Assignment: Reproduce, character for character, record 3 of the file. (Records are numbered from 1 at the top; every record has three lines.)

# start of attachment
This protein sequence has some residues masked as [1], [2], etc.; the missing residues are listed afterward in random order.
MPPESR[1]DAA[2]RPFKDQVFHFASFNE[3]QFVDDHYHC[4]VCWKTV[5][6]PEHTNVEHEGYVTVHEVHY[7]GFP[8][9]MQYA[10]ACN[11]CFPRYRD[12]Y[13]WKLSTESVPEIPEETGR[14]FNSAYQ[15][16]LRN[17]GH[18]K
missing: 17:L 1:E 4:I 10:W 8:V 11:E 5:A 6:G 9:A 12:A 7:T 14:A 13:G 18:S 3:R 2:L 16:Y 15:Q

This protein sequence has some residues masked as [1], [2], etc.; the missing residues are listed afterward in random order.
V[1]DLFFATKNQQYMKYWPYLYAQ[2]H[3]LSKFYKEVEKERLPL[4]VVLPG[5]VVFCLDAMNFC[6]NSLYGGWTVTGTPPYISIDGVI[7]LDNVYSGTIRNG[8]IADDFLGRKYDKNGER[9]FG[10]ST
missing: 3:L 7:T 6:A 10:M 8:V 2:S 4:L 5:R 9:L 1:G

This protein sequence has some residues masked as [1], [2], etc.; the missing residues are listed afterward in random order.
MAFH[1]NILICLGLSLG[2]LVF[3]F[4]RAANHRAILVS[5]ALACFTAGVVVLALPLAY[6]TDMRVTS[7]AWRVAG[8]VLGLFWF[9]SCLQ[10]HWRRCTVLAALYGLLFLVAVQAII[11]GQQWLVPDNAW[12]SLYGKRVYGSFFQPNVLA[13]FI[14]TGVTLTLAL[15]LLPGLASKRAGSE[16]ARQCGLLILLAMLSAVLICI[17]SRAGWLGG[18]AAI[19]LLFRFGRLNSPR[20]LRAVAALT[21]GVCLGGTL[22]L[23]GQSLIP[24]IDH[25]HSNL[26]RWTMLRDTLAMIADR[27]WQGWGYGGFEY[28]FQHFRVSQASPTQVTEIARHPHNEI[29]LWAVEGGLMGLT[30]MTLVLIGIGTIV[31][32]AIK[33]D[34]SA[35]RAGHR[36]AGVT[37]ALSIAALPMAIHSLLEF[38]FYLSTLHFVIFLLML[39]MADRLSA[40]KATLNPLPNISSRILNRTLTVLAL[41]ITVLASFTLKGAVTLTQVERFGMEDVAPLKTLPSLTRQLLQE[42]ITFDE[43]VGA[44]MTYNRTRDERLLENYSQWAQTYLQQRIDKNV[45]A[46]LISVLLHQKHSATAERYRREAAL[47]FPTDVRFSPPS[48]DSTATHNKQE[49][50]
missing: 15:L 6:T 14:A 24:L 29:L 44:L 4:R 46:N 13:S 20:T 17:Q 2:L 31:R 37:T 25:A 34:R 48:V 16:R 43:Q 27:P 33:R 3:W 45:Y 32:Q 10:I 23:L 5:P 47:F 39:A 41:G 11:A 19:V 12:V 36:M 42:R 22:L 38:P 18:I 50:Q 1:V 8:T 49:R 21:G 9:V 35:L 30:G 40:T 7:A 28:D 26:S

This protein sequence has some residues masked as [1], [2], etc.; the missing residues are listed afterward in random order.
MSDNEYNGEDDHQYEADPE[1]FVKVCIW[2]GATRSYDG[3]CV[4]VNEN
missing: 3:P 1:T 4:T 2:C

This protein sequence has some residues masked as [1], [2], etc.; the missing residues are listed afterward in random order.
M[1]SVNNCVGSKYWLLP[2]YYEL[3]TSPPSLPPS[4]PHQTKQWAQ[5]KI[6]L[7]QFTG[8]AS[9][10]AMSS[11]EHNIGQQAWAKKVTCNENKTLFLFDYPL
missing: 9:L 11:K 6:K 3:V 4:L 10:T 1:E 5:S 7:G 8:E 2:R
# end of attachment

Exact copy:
This protein sequence has some residues masked as [1], [2], etc.; the missing residues are listed afterward in random order.
MAFH[1]NILICLGLSLG[2]LVF[3]F[4]RAANHRAILVS[5]ALACFTAGVVVLALPLAY[6]TDMRVTS[7]AWRVAG[8]VLGLFWF[9]SCLQ[10]HWRRCTVLAALYGLLFLVAVQAII[11]GQQWLVPDNAW[12]SLYGKRVYGSFFQPNVLA[13]FI[14]TGVTLTLAL[15]LLPGLASKRAGSE[16]ARQCGLLILLAMLSAVLICI[17]SRAGWLGG[18]AAI[19]LLFRFGRLNSPR[20]LRAVAALT[21]GVCLGGTL[22]L[23]GQSLIP[24]IDH[25]HSNL[26]RWTMLRDTLAMIADR[27]WQGWGYGGFEY[28]FQHFRVSQASPTQVTEIARHPHNEI[29]LWAVEGGLMGLT[30]MTLVLIGIGTIV[31][32]AIK[33]D[34]SA[35]RAGHR[36]AGVT[37]ALSIAALPMAIHSLLEF[38]FYLSTLHFVIFLLML[39]MADRLSA[40]KATLNPLPNISSRILNRTLTVLAL[41]ITVLASFTLKGAVTLTQVERFGMEDVAPLKTLPSLTRQLLQE[42]ITFDE[43]VGA[44]MTYNRTRDERLLENYSQWAQTYLQQRIDKNV[45]A[46]LISVLLHQKHSATAERYRREAAL[47]FPTDVRFSPPS[48]DSTATHNKQE[49][50]
missing: 15:L 6:T 14:A 24:L 29:L 44:L 4:R 46:N 13:S 20:T 17:Q 2:L 31:R 37:T 25:A 34:R 48:V 16:R 43:Q 27:P 33:R 3:W 45:Y 32:Q 10:I 23:L 5:P 47:F 39:A 41:G 11:A 19:V 12:V 36:M 42:R 22:L 38:P 18:I 50:Q 1:V 8:T 49:R 21:G 9:V 35:L 30:G 40:T 7:A 28:D 26:S